Straw drinking is fairly easy to teach. Take a straight (restaurant style) straw, put it in breastmilk, formula, or even water (if baby is over 6 months or already eating a decent amount of solids under 6 months), and put your finger over the end. Take it out of the fluid, put it horizontally in front of the baby or in the baby’s mouth, and wait for him to do something. Let some fluid go. If he sucks, reward him with fluid. If he stops, put your finger back over the straw. He’ll start to understand that sucking brings milk. Sucking from a straw is actually different than the suck required to nurse or bottle feed (or should be, at least – babies who treat a nipple like a straw are generally compensating for some kind of oral restriction).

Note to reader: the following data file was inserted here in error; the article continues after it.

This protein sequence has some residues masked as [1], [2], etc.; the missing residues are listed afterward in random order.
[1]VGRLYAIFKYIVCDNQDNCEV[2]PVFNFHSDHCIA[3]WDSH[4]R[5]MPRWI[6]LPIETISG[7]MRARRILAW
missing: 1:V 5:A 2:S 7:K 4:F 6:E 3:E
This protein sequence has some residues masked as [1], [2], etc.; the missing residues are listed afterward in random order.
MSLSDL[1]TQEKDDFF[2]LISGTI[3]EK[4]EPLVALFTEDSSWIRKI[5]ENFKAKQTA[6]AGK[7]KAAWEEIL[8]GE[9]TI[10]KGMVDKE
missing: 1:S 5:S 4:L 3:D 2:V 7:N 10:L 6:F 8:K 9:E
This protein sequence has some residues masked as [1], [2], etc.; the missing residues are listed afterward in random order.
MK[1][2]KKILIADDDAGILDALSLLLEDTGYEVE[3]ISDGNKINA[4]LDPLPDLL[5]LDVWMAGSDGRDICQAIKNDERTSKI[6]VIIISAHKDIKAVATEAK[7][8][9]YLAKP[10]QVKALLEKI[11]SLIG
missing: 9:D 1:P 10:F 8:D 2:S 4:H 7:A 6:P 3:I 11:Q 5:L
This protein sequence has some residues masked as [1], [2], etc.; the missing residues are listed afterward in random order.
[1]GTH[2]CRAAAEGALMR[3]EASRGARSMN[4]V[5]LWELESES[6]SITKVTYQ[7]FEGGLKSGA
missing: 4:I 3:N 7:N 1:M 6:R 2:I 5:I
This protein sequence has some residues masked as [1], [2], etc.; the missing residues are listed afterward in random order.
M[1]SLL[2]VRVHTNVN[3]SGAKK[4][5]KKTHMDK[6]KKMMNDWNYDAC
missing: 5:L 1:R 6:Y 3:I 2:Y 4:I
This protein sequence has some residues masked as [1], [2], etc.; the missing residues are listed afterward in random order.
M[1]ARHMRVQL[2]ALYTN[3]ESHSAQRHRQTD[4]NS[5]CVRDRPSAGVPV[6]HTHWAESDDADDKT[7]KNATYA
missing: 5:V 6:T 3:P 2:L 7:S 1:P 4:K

The problem with straw cups is that babies want to pick up the cup and treat it like a bottle. Then when no fluid comes out, because they’ve tipped the cup up, they are mad! Enter the WEIGHTED STRAW CUP. There are a few brands but I stumbled first on the Munchkin Flexi Straw cup (at the drugstore of all places) and I think it’s the cheapest of all the weighted straws. The weighted straw cups have a soft flexible internal straw with a weight at the end, and a curved cup, so at whatever angle the baby puts the cup, the end of the straw is always down, and always in fluid. No more yelling at baby about air fluid levels!